The House of Viktor & Rolf
Barbican Art Gallery
18 June – 21 September
£8, Concessions £6
Tue-Wed 11 am – 6 pm, Thu until 10 pm
Viktor Horsting and Rolf Snoeren could pass for brothers, or at least long-time partners. They’re both 38, they dress alike, and they even wear the same style of glasses. Their only real relation is a shared tendency toward workaholism on their eponymous line, but their summer exhibition at the Barbican proves that’s all they needed to turn out 16 years worth of ironic and surrealistic designs.
The Barbican’s House of Viktor & Rolf – comprising two full floors of career-highlight pieces - is the first UK-based exhibition specifically for the Dutch design team. Video projections of runway shows form backdrops for mannequins, which can also be seen in miniature-doll version in the exhibition’s centrepiece: a giant white house.
Other show highlights include Haute Couture dresses from the 1999-2000 collection Russian Doll, in which the duo personally cocooned model Maggie Rizer in 10 layers of canvas and lace in front of their audience. Pieces from 2003-2004’s One Woman Show collection (dedicated to Tilda Swinton, who guest modelled on the runway) are also on display.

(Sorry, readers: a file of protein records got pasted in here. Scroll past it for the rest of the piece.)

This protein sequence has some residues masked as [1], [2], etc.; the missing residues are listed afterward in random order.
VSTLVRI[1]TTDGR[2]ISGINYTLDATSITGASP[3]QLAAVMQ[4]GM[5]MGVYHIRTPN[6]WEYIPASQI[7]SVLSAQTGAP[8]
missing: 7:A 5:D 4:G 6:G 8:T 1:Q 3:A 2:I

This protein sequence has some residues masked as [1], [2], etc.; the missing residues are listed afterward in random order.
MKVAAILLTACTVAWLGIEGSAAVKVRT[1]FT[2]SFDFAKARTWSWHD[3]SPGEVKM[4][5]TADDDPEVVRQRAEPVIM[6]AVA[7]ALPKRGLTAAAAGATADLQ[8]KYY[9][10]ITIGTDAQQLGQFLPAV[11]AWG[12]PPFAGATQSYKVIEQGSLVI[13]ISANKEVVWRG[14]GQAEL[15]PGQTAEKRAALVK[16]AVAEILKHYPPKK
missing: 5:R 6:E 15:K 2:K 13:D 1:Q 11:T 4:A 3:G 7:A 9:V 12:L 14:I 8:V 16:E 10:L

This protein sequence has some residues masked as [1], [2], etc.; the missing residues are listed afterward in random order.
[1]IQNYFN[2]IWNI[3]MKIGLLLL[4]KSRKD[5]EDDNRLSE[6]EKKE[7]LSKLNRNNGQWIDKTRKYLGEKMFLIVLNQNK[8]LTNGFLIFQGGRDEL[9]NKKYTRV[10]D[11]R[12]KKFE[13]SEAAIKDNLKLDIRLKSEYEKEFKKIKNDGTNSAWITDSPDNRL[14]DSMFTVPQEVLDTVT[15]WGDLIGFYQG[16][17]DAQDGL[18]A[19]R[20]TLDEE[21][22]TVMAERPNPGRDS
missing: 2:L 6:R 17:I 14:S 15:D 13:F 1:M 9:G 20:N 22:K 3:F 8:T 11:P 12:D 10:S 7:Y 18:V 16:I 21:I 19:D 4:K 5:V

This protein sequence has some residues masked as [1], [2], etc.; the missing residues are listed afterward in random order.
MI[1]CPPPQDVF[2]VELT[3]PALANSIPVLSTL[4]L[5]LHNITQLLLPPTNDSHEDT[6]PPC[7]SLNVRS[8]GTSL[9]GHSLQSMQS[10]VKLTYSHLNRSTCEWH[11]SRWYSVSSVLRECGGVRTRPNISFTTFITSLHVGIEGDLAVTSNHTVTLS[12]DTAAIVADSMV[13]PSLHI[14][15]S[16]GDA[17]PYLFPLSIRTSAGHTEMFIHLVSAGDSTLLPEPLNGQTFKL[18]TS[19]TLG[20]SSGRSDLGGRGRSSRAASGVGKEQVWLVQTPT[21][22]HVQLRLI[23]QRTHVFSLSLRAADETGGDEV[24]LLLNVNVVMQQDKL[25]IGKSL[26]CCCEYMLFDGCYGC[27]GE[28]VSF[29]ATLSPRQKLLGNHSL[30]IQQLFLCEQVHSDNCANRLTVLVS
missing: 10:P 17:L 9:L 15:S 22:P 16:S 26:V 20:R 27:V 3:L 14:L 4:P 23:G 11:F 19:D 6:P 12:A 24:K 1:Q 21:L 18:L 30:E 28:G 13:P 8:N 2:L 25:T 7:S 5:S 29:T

Viktor & Rolf started working together after they graduated from the Academy of Arts in Arnhem in 1992, and they presented their first Haute Couture runway show in January 1998. Their first ready-to-wear collection, based on the American flag to emphasize their ambitions of going global, showed two years later. The Viktor & Rolf scent Flowerbomb gained more attention in autumn 2004, and the designers sold out their capsule collection for H&M in 2006.
Known for bizarre antics like launching a PR campaign for a fake perfume and installing an upside-down interior in their Milan boutique, Viktor & Rolf have selected a range of outlandish but appealing garments for the Barbican. Dresses enhanced with bluescreen technology? Satin pillows transformed into collars? Don’t ask why. Just go see them.
- Jill Hilbrenner